Murphy Endorses Stronger Law Against Workplace Sexual Harassment
Gov. Phil Murphy endorsed new legislation Tuesday that would update the state’s laws against workplace sexual harassment for public and private employers.
The bill, which will be sponsored by Senate Majority Leader Loretta Weinberg, who is spearheading a series of hearings into the toxic culture of New Jersey politics, was drafted after a year-long review of the state’s discrimination laws by the state Division on Civil Rights.
Among the changes Murphy endorses is language that makes clear a hostile work environment can be created by a single incident and that harassment need not involve physical touching.
“The behavior we are targeting has gone on for far too long. And while it is clear that our society has entered a season of reflection, reflection without action is of no use to anyone,” said Murphy, who has been dogged by questions about the culture that was allowed to exist on his 2017 campaign.
Asked repeatedly about those issues Tuesday, Murphy repeated the general apology he has issued previously and pledged to do better in his next campaign.
“Far too many people have suffered quietly at their place of work, feeling degraded and let down by the same law that is intended to protect against this intolerable behavior,” Murphy said. “It is my hope that, with these changes, no one will experience this mistreatment again.”
Patricia Teffenhart, executive director of the New Jersey Coalition Against Sexual Assault, said she and other advocates “do not have any false beliefs that any one action will solve these issues.”
“We have a lot of work to do in New Jersey,” Teffenhart said. “We need to clarify the legal gray areas. We need to invest in training. We need to strengthen our policies and expand our statutes of limitations to be more trauma informed. And we need to support individuals when they come forward.”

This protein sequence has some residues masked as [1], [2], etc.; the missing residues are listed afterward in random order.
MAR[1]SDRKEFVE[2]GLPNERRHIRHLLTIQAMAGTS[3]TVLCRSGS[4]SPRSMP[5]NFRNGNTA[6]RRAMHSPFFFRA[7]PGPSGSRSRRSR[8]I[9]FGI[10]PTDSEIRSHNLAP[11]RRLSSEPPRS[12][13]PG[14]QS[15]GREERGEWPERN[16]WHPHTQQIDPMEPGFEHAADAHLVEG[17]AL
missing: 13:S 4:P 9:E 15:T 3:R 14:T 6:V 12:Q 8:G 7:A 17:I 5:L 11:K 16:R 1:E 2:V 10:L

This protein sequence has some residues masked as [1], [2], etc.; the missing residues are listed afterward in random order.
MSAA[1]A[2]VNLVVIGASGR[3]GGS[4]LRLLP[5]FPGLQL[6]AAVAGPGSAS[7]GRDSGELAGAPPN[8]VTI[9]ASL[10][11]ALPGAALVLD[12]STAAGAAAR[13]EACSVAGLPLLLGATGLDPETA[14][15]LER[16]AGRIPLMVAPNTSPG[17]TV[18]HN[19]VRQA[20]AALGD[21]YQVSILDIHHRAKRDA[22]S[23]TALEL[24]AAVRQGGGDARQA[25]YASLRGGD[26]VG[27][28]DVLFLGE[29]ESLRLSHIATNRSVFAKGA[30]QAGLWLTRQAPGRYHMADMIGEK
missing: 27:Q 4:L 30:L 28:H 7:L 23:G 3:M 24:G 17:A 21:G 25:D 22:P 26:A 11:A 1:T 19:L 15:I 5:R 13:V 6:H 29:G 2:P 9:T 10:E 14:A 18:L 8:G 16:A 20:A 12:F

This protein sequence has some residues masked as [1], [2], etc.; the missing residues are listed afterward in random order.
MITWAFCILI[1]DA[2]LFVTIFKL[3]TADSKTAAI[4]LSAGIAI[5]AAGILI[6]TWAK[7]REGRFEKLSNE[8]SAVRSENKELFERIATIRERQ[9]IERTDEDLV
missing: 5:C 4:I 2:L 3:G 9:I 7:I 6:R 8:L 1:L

The legislation announced Tuesday would extend the statute of limitations for cases brought under the Law Against Discrimination from two years to three. It would extend the deadline for filing a complaint with the Division on Civil Rights from 180 days to one year.
It would also require all public and private employers would have to have workplace policies and training on discrimination and harassment. Employers with at least 50 workers would have to file data annually with the state about complaints. And domestic workers and unpaid interns would be added to Law Against Discrimination protections.
The state Division of Gaming Enforcement is creating new rules to protect casino workers from sexual harassment and discrimination, and the Division of Consumer Affairs will review how its 51 professional boards, which oversee around 720,000 licensed professionals, handle allegations of sexual harassment and assault.
“Today marks an important day in New Jersey’s history,” said Garden State Equality deputy director Alisha DeLorenzo. “Together we are pulling back the curtain on a culture of toxic masculinity, stained by the privileged and those in power, that has existed for far too long.”